JERUSALEM (May. 13)
A deeply divided Labor Party convened this week to decide what kind of role to give outgoing party leader Shimon Peres — and voted to put off a decision until September.
Tuesday’s political showdown at the Tel Aviv gathering of 3,500 Labor delegates brought to a head a power struggle in the party as it prepares to choose a new leader in June. At that time, Peres will step down as party chairman.
Ehud Barak, a former Israel Defense Force chief of staff who served as foreign minister in the 1995-1996 Peres government, is considered the leading contender to replace Peres.
He is touted as the most likely of the four candidates to defeat Prime Minister Benjamin Netanyahu in the next national elections, slated for 2000.
The other three candidates are: Yossi Beilin, a longtime Peres acolyte who served as minister without portfolio in the previous government; Ephraim Sneh, a doctor and former brigadier general who was minister of health in the Peres government; and first-term Labor Knesset member Shlomo Ben-Ami, a history professor and former ambassador to Spain.
At issue during Tuesday’s session was a proposal to create the new post of party president to honor Peres.
During the stormy session, which was punctuated by catcalls and cheers from respective camps during the speeches, Barak warned that creating the position with anything more than honorary status would lead to divisions in the party and create confusion about who was really in charge.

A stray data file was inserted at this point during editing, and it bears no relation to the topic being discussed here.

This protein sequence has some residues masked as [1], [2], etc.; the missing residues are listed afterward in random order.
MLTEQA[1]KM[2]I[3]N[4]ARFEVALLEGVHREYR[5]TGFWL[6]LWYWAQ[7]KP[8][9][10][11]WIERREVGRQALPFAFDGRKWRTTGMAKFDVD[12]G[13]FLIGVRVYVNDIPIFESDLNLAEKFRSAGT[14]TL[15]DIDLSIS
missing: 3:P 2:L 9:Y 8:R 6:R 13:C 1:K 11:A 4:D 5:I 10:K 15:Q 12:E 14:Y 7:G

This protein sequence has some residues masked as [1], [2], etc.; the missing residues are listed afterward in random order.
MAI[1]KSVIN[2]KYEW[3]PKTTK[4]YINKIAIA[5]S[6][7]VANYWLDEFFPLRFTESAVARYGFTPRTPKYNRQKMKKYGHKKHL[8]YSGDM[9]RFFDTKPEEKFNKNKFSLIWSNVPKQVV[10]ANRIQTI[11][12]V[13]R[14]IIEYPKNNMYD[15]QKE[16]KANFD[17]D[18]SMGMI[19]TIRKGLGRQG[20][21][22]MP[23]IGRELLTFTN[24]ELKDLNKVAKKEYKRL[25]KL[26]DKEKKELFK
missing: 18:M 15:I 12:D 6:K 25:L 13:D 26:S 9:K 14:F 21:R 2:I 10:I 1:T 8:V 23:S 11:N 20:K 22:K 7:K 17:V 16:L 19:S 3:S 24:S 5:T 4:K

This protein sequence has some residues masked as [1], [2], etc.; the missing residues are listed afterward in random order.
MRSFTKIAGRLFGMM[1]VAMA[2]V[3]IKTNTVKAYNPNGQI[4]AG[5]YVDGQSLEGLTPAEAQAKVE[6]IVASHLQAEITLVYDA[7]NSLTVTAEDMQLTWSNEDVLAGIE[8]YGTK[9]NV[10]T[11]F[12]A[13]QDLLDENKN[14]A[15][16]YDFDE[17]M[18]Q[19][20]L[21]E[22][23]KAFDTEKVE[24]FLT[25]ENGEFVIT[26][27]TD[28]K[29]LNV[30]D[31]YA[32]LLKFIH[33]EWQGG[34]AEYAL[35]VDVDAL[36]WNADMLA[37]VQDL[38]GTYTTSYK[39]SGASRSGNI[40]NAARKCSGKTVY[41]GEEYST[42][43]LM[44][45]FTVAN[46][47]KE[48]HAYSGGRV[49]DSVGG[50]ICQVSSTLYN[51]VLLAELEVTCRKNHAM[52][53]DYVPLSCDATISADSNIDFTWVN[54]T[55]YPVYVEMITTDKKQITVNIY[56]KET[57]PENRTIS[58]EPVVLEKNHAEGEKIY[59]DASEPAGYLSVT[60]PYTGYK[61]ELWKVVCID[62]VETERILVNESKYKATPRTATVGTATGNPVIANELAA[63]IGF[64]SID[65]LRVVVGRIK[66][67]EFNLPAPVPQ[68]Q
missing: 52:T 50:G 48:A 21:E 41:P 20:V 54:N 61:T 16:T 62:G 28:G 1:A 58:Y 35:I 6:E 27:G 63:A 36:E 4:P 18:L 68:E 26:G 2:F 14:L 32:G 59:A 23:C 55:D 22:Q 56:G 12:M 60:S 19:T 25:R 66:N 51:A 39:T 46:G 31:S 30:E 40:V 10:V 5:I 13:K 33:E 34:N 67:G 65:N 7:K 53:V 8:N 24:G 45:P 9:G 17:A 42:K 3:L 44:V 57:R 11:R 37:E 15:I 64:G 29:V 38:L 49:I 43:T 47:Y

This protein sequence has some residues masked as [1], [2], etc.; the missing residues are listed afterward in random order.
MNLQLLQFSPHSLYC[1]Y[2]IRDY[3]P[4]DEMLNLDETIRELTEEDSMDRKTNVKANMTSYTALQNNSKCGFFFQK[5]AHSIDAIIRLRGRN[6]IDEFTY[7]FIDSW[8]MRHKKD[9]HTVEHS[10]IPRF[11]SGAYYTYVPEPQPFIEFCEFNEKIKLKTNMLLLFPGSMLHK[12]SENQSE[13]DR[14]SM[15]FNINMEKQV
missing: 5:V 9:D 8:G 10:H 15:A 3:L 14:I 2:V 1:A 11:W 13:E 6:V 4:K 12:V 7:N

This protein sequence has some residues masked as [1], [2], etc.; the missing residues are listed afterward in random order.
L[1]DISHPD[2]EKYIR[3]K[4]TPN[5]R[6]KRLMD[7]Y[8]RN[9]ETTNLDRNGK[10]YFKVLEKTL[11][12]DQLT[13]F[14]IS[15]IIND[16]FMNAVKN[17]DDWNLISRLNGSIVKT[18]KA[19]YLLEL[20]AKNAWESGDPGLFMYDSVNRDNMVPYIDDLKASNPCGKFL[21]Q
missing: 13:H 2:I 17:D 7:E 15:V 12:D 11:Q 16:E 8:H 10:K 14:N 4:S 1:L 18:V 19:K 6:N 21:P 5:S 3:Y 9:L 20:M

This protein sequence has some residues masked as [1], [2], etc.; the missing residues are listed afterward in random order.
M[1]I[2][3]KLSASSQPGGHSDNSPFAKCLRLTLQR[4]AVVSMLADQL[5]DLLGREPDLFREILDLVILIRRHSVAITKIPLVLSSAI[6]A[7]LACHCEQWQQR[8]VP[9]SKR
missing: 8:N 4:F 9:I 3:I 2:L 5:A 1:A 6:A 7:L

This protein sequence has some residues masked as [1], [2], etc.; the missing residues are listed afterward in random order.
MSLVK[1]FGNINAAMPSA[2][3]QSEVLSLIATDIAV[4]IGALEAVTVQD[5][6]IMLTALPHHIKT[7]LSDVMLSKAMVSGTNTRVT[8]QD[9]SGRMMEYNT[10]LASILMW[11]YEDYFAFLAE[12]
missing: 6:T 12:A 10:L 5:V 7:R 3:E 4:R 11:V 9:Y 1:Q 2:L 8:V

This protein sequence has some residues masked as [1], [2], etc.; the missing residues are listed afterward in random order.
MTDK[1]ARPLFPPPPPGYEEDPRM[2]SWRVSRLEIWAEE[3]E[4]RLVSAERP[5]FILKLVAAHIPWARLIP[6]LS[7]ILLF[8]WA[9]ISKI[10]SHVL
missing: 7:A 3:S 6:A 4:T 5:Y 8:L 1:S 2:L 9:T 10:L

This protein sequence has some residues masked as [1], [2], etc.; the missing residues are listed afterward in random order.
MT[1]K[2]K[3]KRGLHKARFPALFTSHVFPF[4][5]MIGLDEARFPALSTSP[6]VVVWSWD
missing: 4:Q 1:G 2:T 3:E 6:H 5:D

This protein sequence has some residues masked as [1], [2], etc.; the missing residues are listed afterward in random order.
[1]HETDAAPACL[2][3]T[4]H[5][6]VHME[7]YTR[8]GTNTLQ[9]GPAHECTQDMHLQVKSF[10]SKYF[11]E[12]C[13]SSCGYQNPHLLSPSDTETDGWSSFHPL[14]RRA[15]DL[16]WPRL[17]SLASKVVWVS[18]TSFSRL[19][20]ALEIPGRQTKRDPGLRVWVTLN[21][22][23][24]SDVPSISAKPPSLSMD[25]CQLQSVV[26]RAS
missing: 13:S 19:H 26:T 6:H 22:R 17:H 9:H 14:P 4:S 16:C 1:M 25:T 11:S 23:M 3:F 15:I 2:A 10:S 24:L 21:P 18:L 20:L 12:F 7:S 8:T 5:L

He urged the conference to take up the issue at its next session in September, after the party chairmanship was determined.
For his part, Peres said that unless the conference appointed him president this week, he would no longer want the position.
Alluding to his long history in the party, Peres said he was not seeking the position to build a power base and would not subject himself to the humiliation of a delayed decision.
Labor Party Secretary Nissim Zvilli, who initiated the proposal for Peres, insisted that he was only interested in honoring Peres’ contribution to the party.
But observers suggested that if Peres were appointed president before the Labor primaries, he could influence those party members who had not yet aligned themselves with any of the candidates.
Some also suggested that Peres could use the post to help party doves rein in the more hawkish Barak if the former general were elected party chairman.
After members of the Barak and Peres camps were unable to reach a compromise on the post’s powers, the party decided to postpone the decision.